Radiology may very well prove to be a sweet spot for IBM's supercomputer Watson.
At heart, Watson is an electronic health record reader. Once that technology is correctly combined with picture archiving and communication system (PACS) technology, diagnosis times for patients could be shortened tremendously, according to Dr. Eliot Siegel, a radiology professor at the University of Maryland's School of Medicine. "There's great potential for Watson to...[also] offer treatment summaries, synthesize charts and perform safety checks," Siegel says, according to a report by Diagnostic Imaging.
Dr. Arun Krishnaraj, an abdominal imaging and clinical intervention fellow at Massachusetts General Hospital, agrees, but feels that such a system needs to come out sooner rather than later. In that vein, he and some of his colleagues are working on a Watson "alternative" called QPID (Querative Patient Inference Dossier) that would break down search results for users in a spreadsheet.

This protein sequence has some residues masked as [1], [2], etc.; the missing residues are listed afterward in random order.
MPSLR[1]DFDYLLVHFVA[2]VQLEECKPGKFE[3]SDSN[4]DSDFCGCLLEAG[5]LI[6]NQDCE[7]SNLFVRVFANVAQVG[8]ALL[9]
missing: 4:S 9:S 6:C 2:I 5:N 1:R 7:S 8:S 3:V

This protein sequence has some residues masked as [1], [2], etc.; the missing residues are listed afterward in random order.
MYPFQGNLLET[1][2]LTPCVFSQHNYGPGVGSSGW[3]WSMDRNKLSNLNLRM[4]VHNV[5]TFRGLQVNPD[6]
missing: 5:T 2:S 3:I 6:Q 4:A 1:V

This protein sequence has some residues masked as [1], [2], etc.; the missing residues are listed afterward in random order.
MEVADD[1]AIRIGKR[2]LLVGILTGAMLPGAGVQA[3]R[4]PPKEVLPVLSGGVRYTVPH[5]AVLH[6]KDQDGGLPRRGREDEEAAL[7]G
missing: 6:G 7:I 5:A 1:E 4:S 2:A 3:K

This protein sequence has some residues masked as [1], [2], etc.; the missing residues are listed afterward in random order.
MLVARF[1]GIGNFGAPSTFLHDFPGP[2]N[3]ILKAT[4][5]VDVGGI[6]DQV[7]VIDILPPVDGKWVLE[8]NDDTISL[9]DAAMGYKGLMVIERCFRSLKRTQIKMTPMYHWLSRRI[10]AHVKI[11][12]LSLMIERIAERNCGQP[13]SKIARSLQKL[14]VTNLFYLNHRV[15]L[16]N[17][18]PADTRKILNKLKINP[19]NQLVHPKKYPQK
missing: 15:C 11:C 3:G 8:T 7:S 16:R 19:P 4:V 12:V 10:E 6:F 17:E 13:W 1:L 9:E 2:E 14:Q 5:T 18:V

Despite his work, Krishnaraj remains skeptical that such technology will fully replace physician diagnosis.
"If you eliminate the physician, medicine becomes a science with sets of information," Krishnaraj tells Diagnostic Imaging. "People aren't going to enjoy strictly dealing with a computer."
To learn more:
- read this Diagnostic Imaging piece